Stealing violates the eighth commandment. Also, historians tell us that steeling rampant and typical in the 1st century in Asia Minor. Paul informs the Ephesian Christians that since they “in Christ,” they must not be involved any longer in this sin, no matter how common it was.
The Word of God never tells us to give something up unless it tells us to replace that with wholesome, godly and holy activities. This admonition to quit stealing in no exception. That is why Paul writes, “The thief must no longer steal,” rather, “Instead, he must do honest work with his hands, so that he has something to share with anyone in need.”
Here are a few applications of this teaching:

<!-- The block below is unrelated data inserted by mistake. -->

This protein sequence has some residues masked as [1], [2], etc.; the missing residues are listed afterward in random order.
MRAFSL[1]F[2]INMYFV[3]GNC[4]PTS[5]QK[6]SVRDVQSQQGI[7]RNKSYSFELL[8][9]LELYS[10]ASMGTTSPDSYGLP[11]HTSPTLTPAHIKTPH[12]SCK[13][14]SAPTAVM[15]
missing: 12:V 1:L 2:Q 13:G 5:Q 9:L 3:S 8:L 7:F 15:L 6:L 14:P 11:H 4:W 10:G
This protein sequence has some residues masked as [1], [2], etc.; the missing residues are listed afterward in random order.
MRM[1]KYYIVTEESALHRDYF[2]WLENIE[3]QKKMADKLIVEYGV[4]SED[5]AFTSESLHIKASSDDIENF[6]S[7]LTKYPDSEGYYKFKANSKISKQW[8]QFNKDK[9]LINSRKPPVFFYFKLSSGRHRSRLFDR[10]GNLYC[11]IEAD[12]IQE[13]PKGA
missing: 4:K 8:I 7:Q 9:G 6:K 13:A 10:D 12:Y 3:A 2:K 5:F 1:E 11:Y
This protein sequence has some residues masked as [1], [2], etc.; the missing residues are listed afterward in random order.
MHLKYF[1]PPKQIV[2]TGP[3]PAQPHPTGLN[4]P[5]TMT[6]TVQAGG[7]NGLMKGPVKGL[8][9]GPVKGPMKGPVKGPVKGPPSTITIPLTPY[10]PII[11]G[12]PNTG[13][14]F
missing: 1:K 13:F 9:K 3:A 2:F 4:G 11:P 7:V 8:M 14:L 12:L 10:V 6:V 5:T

- He says there is a need for honest work. The Word of God bears this out. We have the example of Jesus as a carpenter; Paul worked throughout his ministry as a tent-maker so he would not be a burden on those he was trying reach. (Acts 18:3; 1 Cor. 9:115, 18; 1 Thess. 2:9) Work was highly valued in the Old Testament as well. (Exodus 20:9)
- Paul reminds them of the need for working. He wrote in 2 Thess. 3:10-12, “if anyone isn’t willing to work, he should not eat.”
- We should also work so that we can “share with the saints in their needs. (Rom. 12:13)
John Wesley is quoted as saying, “Work as hard as you can, make as much as you can, then give as much as you can.” An example in the New Testament of one whose radical encounter with Jesus led him to be a giver was a man named Zacchaeus (Luke 19:1-10).
-February 5, 2019, Lexington, TN